A small town in northwestern Missouri is one of seven communities in the nation testing experimental technology that could expand rural access to high-speed internet and the opportunities that can bring.
Missouri University of Science and Technology is leading a team that has been awarded a one-year, $300,000 grant through the technology nonprofit US Ignite’s Project OVERCOME.
Through the grant, a wireless network will be deployed in the town, which is in Clinton County about 45 miles northeast of Kansas City. Researchers will use technology, called RF Over Fiber, in which multiple low-bandwidth radio frequency (RF) devices are digitally stitched together to simulate a high-bandwidth device. The technology can provide high-speed internet access to areas lacking a fiber broadband infrastructure, said Casey Canfield, assistant professor of engineering management and systems engineering at Missouri S&T and lead investigator in the broadband project.
“This a great project for Clinton County and for communities around the country where access to high-speed connectivity is not available due to the cost of that ‘last mile’ of fiber, which would make it prohibitive for the consumer,” said Joe Lear, University of Missouri Extension northwest regional director. “The project allows us to evaluate an experimental method that may possibly bridge that last mile at a reasonable cost.”
The Project OVERCOME collaboration will test the technology’s potential to reduce costs, expand broadband access to underserved communities and attract public and private investment. Partners include researchers from Worcester Polytechnic Institute in Massachusetts, United Electric Cooperative, Maximize Northwest Missouri, and MU Extension.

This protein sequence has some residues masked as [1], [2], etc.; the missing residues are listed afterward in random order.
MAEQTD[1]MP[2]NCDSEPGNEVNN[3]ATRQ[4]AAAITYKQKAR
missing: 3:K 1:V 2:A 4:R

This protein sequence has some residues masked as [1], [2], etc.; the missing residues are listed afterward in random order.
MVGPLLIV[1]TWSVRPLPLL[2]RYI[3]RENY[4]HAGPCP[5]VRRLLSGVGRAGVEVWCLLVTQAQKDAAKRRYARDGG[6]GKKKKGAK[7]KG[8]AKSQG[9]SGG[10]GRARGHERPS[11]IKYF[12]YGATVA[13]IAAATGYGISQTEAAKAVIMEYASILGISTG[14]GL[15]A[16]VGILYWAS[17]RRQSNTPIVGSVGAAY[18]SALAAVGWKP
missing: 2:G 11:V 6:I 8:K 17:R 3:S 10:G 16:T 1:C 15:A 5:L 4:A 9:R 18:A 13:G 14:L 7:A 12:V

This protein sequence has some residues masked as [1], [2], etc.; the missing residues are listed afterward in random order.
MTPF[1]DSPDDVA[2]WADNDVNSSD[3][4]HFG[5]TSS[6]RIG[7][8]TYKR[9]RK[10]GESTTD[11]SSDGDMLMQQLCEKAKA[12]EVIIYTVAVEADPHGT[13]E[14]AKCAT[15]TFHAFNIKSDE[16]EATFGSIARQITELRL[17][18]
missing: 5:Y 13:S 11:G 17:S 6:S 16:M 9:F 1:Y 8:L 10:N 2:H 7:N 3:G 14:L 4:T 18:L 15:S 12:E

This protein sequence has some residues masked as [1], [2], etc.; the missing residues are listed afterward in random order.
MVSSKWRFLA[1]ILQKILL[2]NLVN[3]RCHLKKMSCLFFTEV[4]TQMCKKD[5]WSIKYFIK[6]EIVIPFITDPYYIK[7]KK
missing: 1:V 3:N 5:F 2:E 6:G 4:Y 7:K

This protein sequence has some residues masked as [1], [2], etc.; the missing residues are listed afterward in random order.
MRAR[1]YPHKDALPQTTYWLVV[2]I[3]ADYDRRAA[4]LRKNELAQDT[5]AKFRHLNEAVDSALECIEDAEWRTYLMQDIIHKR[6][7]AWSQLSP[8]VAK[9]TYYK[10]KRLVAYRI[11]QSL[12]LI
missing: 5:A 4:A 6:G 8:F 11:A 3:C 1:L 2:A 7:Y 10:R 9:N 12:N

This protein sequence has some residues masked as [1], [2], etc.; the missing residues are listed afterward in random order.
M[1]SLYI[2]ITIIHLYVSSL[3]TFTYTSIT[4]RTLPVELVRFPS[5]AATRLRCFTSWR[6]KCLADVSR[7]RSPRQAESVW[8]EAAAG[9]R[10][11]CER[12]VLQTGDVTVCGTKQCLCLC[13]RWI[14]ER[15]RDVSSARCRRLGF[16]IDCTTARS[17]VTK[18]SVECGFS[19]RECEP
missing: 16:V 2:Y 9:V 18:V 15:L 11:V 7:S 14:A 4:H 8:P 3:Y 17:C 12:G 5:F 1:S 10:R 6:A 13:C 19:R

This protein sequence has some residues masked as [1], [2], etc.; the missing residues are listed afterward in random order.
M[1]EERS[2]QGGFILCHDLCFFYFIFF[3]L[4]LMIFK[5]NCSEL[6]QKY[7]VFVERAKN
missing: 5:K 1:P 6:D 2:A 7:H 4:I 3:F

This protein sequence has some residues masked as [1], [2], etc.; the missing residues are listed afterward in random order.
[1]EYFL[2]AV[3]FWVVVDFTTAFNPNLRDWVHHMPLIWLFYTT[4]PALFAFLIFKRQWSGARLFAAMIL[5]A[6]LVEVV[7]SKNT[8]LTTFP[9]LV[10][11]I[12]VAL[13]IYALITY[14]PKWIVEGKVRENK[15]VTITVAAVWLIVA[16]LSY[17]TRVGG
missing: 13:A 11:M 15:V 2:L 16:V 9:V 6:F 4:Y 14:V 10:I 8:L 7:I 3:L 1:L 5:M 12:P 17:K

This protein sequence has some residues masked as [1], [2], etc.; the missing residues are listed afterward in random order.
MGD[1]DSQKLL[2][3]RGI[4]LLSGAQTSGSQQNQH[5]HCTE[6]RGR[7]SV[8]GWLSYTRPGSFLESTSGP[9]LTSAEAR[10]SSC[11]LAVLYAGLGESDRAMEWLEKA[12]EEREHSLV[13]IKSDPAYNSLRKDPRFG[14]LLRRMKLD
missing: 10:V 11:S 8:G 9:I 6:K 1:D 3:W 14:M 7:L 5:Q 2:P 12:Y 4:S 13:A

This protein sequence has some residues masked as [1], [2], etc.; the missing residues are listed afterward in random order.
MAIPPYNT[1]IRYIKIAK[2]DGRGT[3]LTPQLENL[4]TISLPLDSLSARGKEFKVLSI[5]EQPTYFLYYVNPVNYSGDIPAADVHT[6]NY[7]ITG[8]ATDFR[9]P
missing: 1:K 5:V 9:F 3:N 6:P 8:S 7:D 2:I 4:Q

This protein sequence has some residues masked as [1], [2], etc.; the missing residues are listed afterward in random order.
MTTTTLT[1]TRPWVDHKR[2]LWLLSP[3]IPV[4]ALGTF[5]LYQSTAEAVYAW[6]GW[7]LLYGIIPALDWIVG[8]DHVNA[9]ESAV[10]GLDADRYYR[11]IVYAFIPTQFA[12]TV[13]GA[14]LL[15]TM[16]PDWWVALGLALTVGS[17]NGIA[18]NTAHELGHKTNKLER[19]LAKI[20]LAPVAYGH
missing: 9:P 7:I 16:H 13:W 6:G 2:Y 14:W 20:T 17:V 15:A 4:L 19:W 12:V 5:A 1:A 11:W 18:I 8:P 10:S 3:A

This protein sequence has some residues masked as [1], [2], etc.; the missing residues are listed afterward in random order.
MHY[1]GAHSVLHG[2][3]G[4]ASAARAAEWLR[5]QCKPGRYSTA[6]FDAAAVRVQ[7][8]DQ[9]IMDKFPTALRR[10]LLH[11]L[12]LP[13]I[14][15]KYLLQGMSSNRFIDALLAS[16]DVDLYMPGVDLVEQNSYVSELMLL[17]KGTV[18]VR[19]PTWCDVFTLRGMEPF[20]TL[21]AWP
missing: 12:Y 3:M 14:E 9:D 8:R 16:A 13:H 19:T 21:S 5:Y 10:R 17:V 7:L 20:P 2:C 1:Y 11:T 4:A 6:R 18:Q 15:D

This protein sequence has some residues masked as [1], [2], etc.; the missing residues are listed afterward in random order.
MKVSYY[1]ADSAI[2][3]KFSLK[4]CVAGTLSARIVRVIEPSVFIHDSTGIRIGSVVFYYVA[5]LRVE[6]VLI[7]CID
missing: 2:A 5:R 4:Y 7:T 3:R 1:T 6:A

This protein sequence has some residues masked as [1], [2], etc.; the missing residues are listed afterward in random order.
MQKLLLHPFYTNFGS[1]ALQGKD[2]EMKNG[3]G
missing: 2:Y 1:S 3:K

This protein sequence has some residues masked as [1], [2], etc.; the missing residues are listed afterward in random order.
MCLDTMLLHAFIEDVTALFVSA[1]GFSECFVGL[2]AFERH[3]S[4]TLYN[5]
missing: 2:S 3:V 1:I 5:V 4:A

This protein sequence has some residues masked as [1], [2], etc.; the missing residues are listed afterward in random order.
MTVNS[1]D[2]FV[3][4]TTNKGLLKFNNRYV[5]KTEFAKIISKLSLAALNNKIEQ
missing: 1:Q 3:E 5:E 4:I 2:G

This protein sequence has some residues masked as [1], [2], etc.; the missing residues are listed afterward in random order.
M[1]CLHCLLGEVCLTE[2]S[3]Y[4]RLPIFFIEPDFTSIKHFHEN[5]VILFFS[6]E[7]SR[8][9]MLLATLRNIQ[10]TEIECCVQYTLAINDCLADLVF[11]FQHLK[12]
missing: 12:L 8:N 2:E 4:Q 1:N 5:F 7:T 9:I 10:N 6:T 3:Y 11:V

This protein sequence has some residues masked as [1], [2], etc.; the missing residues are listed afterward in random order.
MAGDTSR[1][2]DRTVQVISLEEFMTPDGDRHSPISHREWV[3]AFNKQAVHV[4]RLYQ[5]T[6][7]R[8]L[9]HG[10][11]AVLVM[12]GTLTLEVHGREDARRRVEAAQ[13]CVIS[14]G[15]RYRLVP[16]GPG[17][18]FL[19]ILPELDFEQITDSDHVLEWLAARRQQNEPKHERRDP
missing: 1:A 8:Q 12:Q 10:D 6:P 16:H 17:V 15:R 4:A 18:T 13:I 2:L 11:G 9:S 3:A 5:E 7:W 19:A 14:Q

The partnership grew out of the work of the UM System Broadband Initiative, which convened in 2019 to address the lack of high-speed internet in many parts of Missouri by facilitating collaboration among the system’s four universities and external partners
Missouri S&T partnered with MU Extension to find a community for the Project OVERCOME pilot. Maximize Northwest Missouri, which works with leaders in an 18-county region to improve vitality and prosperity in communities, had already identified infrastructure for broadband internet access as essential to the region’s economic success.
In a survey the group conducted last summer, 89% of respondents said high-speed internet was an important factor in choosing where to live, said Sarah Low, director of MU Extension’s Exceed – Regional Economic and Entrepreneurial Development program.
Christel Gollnick, founder, and president of JUPER Communications said local leaders know that lack of access to reliable and affordable high-speed broadband is a roadblock to innovation, population retention, and growth.
“Entrepreneurs, professionals working remotely, and students of all ages need the internet,” Gollnick said. “We need to do whatever we can to ensure equitable access in our rural areas. Maximize NWMO and The Clinton County Initiative are ready to help the Project OVERCOME team find a broadband solution that will improve the quality of life, education, health and economic vitality of communities.”
As an example of what expanded broadband access can bring to the area, Low notes that while technical assistance for small businesses is available through the Small Business Development Center, the nearest office is in Kansas City. “What if you could jump on Zoom to talk with SBDC counselors?” she said. “What if you could move back to Clinton County but continue to sell your goods or conduct your business from there? Bringing money in from outside the community and outside Missouri is what will help grow our economy.”
A partnership with local 4-H will help families learn how to use computers and explore online resources available within the community.
“If successful, this approach can be disseminated and replicated by other rural co-ops and municipalities around the country,” said Sam Tennant, UM System Broadband Initiative manager.